'Very discreet': arrested CIA spy kept a low profile in Hong Kong
A former CIA agent arrested on suspicion of keeping classified information, including the names of informants in China, was virtually unknown in Hong Kong, where he lived, according to interviews with security experts.
Jerry Chun Shing Lee, 53, kept a low profile in the former British colony, where he lived for most of the time since leaving the CIA in 2007. He was largely unknown in security and intelligence circles in the city and avoided leaving a digital footprint.
Those who had heard of him before his arrest on Tuesday described a man who largely kept to himself and did not elicit suspicion among a community of private security professionals with decades of experience working at various government agencies.
He did not maintain any internet presence under his name in English or Chinese, or under an alternative spelling Zhen Cheng Li. He may have used an alias or avoided using public internet accounts altogether.
He settled in Hong Kong after leaving the CIA and returned after a brief stint in the US in 2013.
Lee was arrested after stepping off a Cathay Pacific flight to New York in a visit that reportedly surprised US agents investigating him.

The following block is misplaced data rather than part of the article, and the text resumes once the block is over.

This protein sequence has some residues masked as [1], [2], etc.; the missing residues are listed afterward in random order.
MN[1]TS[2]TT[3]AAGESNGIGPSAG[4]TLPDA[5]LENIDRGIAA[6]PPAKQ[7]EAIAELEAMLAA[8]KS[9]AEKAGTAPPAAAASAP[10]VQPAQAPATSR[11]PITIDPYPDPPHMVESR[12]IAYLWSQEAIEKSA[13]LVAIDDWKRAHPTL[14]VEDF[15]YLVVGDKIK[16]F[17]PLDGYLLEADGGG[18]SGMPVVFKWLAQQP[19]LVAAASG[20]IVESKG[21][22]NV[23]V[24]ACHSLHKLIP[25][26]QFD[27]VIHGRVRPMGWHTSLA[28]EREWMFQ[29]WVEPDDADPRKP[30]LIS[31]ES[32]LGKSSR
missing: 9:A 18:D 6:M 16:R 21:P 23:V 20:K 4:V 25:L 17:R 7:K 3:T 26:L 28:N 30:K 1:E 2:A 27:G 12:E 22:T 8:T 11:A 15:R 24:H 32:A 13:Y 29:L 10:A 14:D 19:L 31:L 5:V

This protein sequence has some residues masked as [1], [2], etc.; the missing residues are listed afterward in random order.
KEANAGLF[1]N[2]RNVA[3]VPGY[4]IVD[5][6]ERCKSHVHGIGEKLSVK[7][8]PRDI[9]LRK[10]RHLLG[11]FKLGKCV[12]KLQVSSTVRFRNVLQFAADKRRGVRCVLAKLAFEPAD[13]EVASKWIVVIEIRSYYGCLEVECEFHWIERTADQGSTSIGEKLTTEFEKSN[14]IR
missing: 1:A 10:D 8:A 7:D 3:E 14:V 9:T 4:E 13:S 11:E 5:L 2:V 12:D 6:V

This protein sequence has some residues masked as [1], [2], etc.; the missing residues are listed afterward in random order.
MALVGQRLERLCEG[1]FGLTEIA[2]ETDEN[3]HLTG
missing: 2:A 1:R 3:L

US federal agents found in 2012 he had notebooks containing secret operational notes from his time at the CIA, about “asset meetings, operational meeting locations, operational phone numbers, true names of assets and covert facilities”, according to court documents.
It is unclear why they did not charge him at the time. Lee faces up to 10 years in prison if convicted of “unlawful retention of national defense information”.
He reportedly was responsible for passing the names of CIA informants in China to Chinese authorities. More than a dozen US sources were killed or imprisoned between 2010 and 2012, and American authorities struggled to determine the source of the leaks, according to the New York Times.
It was a major blow to US intelligence efforts in China, and hindered the ability to obtain inside information at a time when the Chinese government underwent a once a decade leadership transition.
Lee was not charged with spying this week, a case that may be difficult to prove in court.
But former Hong Kong police superintendent Clement Lai, said he was “not surprised” Lee may have provided intelligence to Beijing, according to a report in the South China Morning Post.
“Apparently, he operated here in Hong Kong very discreetly and not many people knew him,” said Lai, who briefly met Lee.
Most recently in Hong Kong he was working at Christie’s, the international auction house, and the company suspended an unnamed employee thought to be Lee, the Wall Street Journal reported. He reportedly ran a team tasked with providing security assessments of employees and property.
Lee is a naturalised American citizen who grew up in the US and served in the army before joining the CIA as a case officer in 1994, according to the Justice Department.